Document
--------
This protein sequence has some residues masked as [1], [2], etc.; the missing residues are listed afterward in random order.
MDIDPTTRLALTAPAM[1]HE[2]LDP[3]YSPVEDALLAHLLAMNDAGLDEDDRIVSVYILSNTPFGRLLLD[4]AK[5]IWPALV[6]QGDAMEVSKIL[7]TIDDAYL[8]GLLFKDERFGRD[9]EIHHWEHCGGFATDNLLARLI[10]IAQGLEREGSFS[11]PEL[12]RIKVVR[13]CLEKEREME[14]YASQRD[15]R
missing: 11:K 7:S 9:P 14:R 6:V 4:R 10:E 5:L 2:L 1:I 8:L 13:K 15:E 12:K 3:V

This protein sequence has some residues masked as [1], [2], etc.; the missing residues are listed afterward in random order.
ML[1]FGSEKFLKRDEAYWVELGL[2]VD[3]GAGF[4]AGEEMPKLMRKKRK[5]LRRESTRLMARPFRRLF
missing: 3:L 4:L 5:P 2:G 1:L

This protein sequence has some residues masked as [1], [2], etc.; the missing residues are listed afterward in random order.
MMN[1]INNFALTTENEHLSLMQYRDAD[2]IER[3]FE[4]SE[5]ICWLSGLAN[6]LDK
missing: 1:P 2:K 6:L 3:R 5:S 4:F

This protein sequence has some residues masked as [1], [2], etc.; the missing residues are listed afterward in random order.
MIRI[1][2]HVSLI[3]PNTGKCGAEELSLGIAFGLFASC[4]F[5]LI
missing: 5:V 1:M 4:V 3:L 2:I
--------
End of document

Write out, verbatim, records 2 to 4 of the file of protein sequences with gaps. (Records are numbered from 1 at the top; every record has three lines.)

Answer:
This protein sequence has some residues masked as [1], [2], etc.; the missing residues are listed afterward in random order.
ML[1]FGSEKFLKRDEAYWVELGL[2]VD[3]GAGF[4]AGEEMPKLMRKKRK[5]LRRESTRLMARPFRRLF
missing: 3:L 4:L 5:P 2:G 1:L

This protein sequence has some residues masked as [1], [2], etc.; the missing residues are listed afterward in random order.
MMN[1]INNFALTTENEHLSLMQYRDAD[2]IER[3]FE[4]SE[5]ICWLSGLAN[6]LDK
missing: 1:P 2:K 6:L 3:R 5:S 4:F

This protein sequence has some residues masked as [1], [2], etc.; the missing residues are listed afterward in random order.
MIRI[1][2]HVSLI[3]PNTGKCGAEELSLGIAFGLFASC[4]F[5]LI
missing: 5:V 1:M 4:V 3:L 2:I